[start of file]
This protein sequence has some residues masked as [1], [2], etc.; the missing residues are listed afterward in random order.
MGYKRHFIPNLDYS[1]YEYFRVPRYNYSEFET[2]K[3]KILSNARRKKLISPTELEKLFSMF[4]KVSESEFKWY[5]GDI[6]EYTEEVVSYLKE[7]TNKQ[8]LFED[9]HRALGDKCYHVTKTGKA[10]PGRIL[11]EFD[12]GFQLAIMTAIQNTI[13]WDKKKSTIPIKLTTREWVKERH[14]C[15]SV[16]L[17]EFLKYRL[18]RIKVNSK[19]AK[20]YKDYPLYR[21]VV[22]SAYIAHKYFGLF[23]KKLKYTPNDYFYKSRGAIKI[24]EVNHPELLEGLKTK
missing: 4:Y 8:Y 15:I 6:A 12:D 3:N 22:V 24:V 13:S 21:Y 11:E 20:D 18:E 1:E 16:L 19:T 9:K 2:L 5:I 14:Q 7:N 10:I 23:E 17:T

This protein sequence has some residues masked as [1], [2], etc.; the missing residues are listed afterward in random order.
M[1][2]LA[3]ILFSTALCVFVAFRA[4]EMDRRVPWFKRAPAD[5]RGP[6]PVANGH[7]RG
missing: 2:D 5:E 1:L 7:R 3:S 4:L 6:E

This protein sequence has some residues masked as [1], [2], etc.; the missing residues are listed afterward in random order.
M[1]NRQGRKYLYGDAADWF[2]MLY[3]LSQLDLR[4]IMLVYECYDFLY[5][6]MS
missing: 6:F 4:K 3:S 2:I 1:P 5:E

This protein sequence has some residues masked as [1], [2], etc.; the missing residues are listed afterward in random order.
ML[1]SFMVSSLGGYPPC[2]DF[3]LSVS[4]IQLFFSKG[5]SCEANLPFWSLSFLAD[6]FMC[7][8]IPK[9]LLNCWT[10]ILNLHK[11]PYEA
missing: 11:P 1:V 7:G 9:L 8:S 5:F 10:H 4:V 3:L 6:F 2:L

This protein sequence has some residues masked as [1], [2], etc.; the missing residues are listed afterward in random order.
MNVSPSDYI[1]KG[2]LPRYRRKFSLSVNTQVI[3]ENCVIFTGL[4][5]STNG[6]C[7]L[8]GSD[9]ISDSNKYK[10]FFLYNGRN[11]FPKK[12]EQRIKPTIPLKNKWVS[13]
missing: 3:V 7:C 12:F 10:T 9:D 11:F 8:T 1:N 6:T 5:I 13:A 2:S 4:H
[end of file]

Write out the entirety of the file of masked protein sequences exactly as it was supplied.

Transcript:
This protein sequence has some residues masked as [1], [2], etc.; the missing residues are listed afterward in random order.
MGYKRHFIPNLDYS[1]YEYFRVPRYNYSEFET[2]K[3]KILSNARRKKLISPTELEKLFSMF[4]KVSESEFKWY[5]GDI[6]EYTEEVVSYLKE[7]TNKQ[8]LFED[9]HRALGDKCYHVTKTGKA[10]PGRIL[11]EFD[12]GFQLAIMTAIQNTI[13]WDKKKSTIPIKLTTREWVKERH[14]C[15]SV[16]L[17]EFLKYRL[18]RIKVNSK[19]AK[20]YKDYPLYR[21]VV[22]SAYIAHKYFGLF[23]KKLKYTPNDYFYKSRGAIKI[24]EVNHPELLEGLKTK
missing: 4:Y 8:Y 15:I 6:A 12:D 3:N 22:V 24:V 13:S 21:Y 11:E 20:D 18:E 1:E 16:L 19:T 9:K 2:L 5:I 14:Q 7:N 10:I 23:E 17:T

This protein sequence has some residues masked as [1], [2], etc.; the missing residues are listed afterward in random order.
M[1][2]LA[3]ILFSTALCVFVAFRA[4]EMDRRVPWFKRAPAD[5]RGP[6]PVANGH[7]RG
missing: 2:D 5:E 1:L 7:R 3:S 4:L 6:E

This protein sequence has some residues masked as [1], [2], etc.; the missing residues are listed afterward in random order.
M[1]NRQGRKYLYGDAADWF[2]MLY[3]LSQLDLR[4]IMLVYECYDFLY[5][6]MS
missing: 6:F 4:K 3:S 2:I 1:P 5:E

This protein sequence has some residues masked as [1], [2], etc.; the missing residues are listed afterward in random order.
ML[1]SFMVSSLGGYPPC[2]DF[3]LSVS[4]IQLFFSKG[5]SCEANLPFWSLSFLAD[6]FMC[7][8]IPK[9]LLNCWT[10]ILNLHK[11]PYEA
missing: 11:P 1:V 7:G 9:L 8:S 5:F 10:H 4:V 3:L 6:F 2:L

This protein sequence has some residues masked as [1], [2], etc.; the missing residues are listed afterward in random order.
MNVSPSDYI[1]KG[2]LPRYRRKFSLSVNTQVI[3]ENCVIFTGL[4][5]STNG[6]C[7]L[8]GSD[9]ISDSNKYK[10]FFLYNGRN[11]FPKK[12]EQRIKPTIPLKNKWVS[13]
missing: 3:V 7:C 12:F 10:T 9:D 11:F 8:T 1:N 6:T 5:I 13:A 2:S 4:H